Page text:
List all keys (none so far):

>>> conn.keys('*')


Set a simple string (key 'secret'), integer (key 'carats'), and float (key 'fever'):

>>> conn.set('secret', 'ni!')


>>> conn.set('carats', 24)


>>> conn.set('fever', '101.5')


Get the values back by key:

>>> conn.get('secret')


>>> conn.get('carats')


>>> conn.get('fever')


Here, the setnx() method sets a value only if the key does not exist:

>>> conn.setnx('secret', 'icky-icky-icky-ptang-zoop-boing!')


It failed because we had already defined 'secret':

>>> conn.get('secret')


The getset() method returns the old value and sets it to a new one at the same time:

>>> conn.getset('secret', 'icky-icky-icky-ptang-zoop-boing!')


Let’s not get too far ahead of ourselves. Did it work?

>>> conn.get('secret')


Now, get a substring by using getrange() (as in Python, offset 0=start, -1=end):

>>> conn.getrange('secret', -6, -1)


Replace a substring by using setrange() (using a zero-based offset):

>>> conn.setrange('secret', 0, 'ICKY')


>>> conn.get('secret')


Next, set multiple keys at once by using mset():

>>> conn.mset({'pie': 'cherry', 'cordial': 'sherry'})


Get more than one value at once by using mget():

>>> conn.mget(['fever', 'carats'])

[b'101.5', b'24']

Delete a key by using delete():

>>> conn.delete('fever')


Increment by using the incr() or incrbyfloat() commands, and decrement with decr():

>>> conn.incr('carats')


>>> conn.incr('carats', 10)


>>> conn.decr('carats')


>>> conn.decr('carats', 15)


>>> conn.set('fever', '101.5')


>>> conn.incrbyfloat('fever')


>>> conn.incrbyfloat('fever', 0.5)


There’s no decrbyfloat(). Use a negative increment to reduce the fever:

>>> conn.incrbyfloat('fever', -2.0)



Redis lists can contain only strings. The list is created when you do your first insertion. Insert at the beginning by using lpush():

>>> conn.lpush('zoo', 'bear')


Insert more than one item at the beginning:

>>> conn.lpush('zoo', 'alligator', 'duck')


Insert before or after a value by using linsert():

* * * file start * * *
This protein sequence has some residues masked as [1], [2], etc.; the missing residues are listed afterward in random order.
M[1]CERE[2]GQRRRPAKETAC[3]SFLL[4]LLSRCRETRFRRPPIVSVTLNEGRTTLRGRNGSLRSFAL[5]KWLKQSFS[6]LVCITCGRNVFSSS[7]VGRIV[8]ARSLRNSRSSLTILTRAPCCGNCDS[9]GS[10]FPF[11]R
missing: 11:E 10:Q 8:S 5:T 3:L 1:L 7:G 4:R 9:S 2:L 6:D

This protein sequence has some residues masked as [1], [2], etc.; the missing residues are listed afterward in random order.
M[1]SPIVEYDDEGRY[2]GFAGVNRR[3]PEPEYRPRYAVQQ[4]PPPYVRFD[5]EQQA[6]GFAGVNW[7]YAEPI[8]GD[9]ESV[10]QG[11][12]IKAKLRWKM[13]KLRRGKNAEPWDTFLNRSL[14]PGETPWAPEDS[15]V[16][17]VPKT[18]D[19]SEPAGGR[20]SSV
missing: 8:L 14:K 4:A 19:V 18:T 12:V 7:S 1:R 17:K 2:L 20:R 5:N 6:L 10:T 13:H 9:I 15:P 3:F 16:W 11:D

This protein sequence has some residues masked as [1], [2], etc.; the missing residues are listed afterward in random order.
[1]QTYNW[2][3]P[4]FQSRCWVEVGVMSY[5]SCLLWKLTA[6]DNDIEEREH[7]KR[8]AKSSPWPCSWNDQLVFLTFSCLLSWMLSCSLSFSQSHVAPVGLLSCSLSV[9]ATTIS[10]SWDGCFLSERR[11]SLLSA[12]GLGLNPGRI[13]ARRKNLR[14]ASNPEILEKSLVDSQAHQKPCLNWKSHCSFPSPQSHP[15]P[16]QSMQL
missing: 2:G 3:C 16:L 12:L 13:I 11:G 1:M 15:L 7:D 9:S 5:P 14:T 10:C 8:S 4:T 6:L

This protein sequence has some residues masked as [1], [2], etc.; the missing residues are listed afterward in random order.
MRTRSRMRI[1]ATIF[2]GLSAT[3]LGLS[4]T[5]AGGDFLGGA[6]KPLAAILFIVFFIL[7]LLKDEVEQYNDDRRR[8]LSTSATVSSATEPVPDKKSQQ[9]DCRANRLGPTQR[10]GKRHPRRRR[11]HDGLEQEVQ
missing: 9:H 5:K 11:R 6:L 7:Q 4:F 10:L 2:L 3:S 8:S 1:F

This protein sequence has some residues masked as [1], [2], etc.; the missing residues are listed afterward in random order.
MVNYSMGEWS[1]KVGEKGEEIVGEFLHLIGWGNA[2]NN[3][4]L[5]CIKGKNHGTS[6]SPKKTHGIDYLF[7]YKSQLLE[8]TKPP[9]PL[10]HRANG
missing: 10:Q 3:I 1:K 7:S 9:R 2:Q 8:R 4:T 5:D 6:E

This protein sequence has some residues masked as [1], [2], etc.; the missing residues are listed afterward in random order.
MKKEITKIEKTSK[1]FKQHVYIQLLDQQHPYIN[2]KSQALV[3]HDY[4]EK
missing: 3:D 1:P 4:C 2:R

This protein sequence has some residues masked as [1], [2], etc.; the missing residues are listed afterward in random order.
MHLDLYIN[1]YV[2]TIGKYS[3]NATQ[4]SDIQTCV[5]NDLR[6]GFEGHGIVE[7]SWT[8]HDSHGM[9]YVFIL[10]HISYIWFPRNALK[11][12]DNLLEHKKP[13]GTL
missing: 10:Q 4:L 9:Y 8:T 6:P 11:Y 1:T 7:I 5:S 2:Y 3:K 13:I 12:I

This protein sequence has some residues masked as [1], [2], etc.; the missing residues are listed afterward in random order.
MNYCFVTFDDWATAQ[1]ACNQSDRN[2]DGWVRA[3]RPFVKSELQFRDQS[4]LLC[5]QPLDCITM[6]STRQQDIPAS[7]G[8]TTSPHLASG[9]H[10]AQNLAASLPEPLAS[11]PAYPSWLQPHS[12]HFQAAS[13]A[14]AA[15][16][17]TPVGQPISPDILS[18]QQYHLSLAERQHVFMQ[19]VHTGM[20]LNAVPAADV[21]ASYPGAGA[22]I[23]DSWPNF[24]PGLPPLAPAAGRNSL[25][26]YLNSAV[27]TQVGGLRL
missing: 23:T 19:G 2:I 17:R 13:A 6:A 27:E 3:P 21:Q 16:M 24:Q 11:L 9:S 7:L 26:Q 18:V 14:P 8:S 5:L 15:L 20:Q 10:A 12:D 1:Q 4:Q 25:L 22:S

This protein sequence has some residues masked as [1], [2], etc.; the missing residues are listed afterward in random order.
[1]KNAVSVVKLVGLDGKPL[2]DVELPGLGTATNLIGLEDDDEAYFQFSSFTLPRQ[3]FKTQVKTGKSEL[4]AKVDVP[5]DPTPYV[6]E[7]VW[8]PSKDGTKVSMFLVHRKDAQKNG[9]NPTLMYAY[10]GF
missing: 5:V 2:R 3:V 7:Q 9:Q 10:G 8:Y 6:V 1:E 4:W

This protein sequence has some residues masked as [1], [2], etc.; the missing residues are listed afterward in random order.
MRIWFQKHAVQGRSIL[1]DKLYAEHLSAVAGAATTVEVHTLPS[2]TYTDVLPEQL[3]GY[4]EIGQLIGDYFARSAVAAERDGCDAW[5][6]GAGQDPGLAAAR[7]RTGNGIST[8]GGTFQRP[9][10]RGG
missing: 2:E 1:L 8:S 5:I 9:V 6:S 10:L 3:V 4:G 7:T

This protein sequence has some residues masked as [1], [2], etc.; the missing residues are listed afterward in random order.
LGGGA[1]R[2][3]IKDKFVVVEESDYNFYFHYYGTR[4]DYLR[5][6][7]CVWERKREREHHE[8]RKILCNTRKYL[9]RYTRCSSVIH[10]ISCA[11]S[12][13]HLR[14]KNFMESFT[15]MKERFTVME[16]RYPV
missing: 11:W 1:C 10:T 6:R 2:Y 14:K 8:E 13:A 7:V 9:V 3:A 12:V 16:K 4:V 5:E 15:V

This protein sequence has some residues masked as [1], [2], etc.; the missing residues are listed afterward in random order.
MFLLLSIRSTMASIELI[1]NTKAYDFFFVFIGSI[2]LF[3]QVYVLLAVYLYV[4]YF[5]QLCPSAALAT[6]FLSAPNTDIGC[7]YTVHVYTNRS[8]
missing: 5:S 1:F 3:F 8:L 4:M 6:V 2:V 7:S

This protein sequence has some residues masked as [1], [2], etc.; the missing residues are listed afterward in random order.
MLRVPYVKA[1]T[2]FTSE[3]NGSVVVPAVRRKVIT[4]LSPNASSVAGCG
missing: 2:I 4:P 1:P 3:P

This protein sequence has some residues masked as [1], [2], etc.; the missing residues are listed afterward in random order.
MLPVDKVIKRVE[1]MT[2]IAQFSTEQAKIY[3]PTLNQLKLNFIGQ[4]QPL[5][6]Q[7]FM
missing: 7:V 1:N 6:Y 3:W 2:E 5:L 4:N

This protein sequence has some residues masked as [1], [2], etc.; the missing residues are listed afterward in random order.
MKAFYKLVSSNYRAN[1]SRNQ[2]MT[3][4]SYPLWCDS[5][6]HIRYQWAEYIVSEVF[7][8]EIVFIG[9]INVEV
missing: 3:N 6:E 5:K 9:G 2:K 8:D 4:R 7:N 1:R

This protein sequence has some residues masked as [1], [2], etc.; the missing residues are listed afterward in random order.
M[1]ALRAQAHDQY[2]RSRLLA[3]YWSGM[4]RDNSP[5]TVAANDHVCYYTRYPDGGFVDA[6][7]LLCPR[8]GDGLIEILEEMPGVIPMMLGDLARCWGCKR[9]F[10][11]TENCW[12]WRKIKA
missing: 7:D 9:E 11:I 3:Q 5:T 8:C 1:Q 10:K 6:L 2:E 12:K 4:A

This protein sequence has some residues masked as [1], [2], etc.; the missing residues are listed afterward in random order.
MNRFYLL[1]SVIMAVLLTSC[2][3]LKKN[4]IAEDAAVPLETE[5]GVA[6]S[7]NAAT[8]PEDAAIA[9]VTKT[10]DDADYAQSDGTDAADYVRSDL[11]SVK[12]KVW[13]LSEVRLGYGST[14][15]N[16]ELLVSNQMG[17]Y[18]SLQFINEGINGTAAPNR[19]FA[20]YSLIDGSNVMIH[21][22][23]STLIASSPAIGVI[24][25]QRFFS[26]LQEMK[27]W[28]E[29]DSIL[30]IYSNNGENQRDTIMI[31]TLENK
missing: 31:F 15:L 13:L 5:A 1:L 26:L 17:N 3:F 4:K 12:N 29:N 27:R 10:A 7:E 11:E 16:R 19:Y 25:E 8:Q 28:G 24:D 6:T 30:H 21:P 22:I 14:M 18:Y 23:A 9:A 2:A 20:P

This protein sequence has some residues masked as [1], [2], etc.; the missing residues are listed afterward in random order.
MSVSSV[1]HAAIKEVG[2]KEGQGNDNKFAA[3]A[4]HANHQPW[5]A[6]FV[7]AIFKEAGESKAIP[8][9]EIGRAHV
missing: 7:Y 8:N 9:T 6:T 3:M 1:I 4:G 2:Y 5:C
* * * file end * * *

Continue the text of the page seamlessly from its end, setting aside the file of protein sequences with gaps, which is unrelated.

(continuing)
>>> conn.linsert('zoo', 'before', 'bear', 'beaver')


>>> conn.linsert('zoo', 'after', 'bear', 'cassowary')


Insert at an offset by using lset() (the list must exist already):

>>> conn.lset('zoo', 2, 'marmoset')


Insert at the end by using rpush():

>>> conn.rpush('zoo', 'yak')


Get the value at an offset by using lindex():

>>> conn.lindex('zoo', 3)


Get the values in an offset range by using lrange() (0 to -1 for all):

>>> conn.lrange('zoo', 0, 2)

[b'duck', b'alligator', b'marmoset']

Trim the list with ltrim(), keeping only those in a range of offsets:

>>> conn.ltrim('zoo', 1, 4)


Get a range of values (use 0 to -1 for all) by using lrange():

>>> conn.lrange('zoo', 0, -1)

[b'alligator', b'marmoset', b'bear', b'cassowary']

Chapter 10 shows you how you can use Redis lists and publish-subscribe to implement job queues.


Redis hashes are similar to Python dictionaries but can contain only strings. Thus, you can go only one level deep, not make deep-nested structures. Here are examples that create and play with a Redis hash called song:

Set the fields do and re in hash song at once by using hmset():

>>> conn.hmset('song', {'do': 'a deer', 're': 'about a deer'})


Set a single field value in a hash by using hset():

>>> conn.hset('song', 'mi', 'a note to follow re')


Get one field’s value by using hget():

>>> conn.hget('song', 'mi')

b'a note to follow re'

Get multiple field values by using hmget():

>>> conn.hmget('song', 're', 'do')

[b'about a deer', b'a deer']

Get all field keys for the hash by using hkeys():

>>> conn.hkeys('song')

[b'do', b're', b'mi']

Get all field values for the hash by using hvals():

>>> conn.hvals('song')

[b'a deer', b'about a deer', b'a note to follow re']

Get the number of fields in the hash by using hlen():

>>> conn.hlen('song')